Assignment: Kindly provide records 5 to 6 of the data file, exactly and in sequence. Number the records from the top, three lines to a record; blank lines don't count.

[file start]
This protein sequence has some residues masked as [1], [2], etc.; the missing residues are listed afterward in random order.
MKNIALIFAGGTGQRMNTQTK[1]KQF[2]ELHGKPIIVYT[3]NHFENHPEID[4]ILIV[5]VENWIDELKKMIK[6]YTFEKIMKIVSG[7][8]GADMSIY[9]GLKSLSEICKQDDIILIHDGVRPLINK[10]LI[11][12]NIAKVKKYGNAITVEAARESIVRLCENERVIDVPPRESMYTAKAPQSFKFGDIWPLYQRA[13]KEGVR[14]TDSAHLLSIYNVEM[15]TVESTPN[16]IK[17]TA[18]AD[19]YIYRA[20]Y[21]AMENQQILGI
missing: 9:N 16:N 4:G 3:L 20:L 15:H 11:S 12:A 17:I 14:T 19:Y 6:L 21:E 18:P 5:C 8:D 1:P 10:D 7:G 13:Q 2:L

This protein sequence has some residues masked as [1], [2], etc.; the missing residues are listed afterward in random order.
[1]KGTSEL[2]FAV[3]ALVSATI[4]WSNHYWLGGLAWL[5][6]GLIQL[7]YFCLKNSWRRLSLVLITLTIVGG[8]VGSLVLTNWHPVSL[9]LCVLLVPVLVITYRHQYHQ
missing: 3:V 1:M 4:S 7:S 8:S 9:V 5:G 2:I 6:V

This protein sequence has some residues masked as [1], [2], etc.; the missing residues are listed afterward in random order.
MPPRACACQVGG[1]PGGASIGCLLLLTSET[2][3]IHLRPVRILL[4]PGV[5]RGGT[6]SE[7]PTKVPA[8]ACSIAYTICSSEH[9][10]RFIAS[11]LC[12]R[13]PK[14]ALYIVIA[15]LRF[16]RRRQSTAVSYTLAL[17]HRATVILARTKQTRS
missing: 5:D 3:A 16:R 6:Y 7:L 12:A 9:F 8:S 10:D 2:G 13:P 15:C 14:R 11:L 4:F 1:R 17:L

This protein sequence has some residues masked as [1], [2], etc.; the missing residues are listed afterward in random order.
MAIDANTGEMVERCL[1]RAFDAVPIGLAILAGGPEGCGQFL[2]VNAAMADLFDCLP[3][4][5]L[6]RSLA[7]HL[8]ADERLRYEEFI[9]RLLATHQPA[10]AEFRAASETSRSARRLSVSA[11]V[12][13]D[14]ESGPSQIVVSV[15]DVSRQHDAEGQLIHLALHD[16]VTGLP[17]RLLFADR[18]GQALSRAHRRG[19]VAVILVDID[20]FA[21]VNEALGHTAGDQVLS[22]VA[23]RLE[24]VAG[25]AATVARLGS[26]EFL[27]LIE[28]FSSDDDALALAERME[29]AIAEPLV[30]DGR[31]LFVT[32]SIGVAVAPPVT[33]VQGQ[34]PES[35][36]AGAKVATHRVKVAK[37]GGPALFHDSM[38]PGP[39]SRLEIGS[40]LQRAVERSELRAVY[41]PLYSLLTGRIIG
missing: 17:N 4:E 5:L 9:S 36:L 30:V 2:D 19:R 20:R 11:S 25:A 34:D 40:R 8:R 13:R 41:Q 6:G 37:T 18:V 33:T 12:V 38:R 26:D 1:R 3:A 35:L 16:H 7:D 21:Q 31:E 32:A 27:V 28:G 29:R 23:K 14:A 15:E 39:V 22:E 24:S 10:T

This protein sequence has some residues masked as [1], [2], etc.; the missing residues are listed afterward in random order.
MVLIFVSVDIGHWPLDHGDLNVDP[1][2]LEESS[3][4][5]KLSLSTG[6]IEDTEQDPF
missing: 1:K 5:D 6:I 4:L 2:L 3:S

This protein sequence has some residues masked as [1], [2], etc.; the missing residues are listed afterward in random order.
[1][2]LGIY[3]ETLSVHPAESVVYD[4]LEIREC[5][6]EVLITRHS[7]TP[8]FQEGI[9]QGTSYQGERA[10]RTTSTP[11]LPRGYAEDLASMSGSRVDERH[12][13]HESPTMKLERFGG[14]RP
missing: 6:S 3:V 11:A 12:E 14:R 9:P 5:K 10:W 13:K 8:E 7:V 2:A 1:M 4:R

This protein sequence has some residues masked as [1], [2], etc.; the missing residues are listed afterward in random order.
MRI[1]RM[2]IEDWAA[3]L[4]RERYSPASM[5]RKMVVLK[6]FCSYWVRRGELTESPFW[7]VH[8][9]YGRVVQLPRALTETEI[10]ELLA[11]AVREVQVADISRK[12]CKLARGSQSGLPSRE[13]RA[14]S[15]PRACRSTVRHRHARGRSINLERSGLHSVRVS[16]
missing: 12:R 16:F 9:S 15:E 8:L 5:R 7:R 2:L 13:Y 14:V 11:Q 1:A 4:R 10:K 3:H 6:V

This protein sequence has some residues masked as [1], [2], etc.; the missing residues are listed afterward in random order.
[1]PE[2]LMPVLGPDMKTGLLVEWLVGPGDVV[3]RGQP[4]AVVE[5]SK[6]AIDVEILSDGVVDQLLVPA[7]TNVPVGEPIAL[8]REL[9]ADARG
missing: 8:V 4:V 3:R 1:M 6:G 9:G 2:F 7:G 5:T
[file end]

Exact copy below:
This protein sequence has some residues masked as [1], [2], etc.; the missing residues are listed afterward in random order.
MVLIFVSVDIGHWPLDHGDLNVDP[1][2]LEESS[3][4][5]KLSLSTG[6]IEDTEQDPF
missing: 1:K 5:D 6:I 4:L 2:L 3:S

This protein sequence has some residues masked as [1], [2], etc.; the missing residues are listed afterward in random order.
[1][2]LGIY[3]ETLSVHPAESVVYD[4]LEIREC[5][6]EVLITRHS[7]TP[8]FQEGI[9]QGTSYQGERA[10]RTTSTP[11]LPRGYAEDLASMSGSRVDERH[12][13]HESPTMKLERFGG[14]RP
missing: 6:S 3:V 11:A 12:E 14:R 9:P 5:K 10:W 13:K 8:E 7:V 2:A 1:M 4:R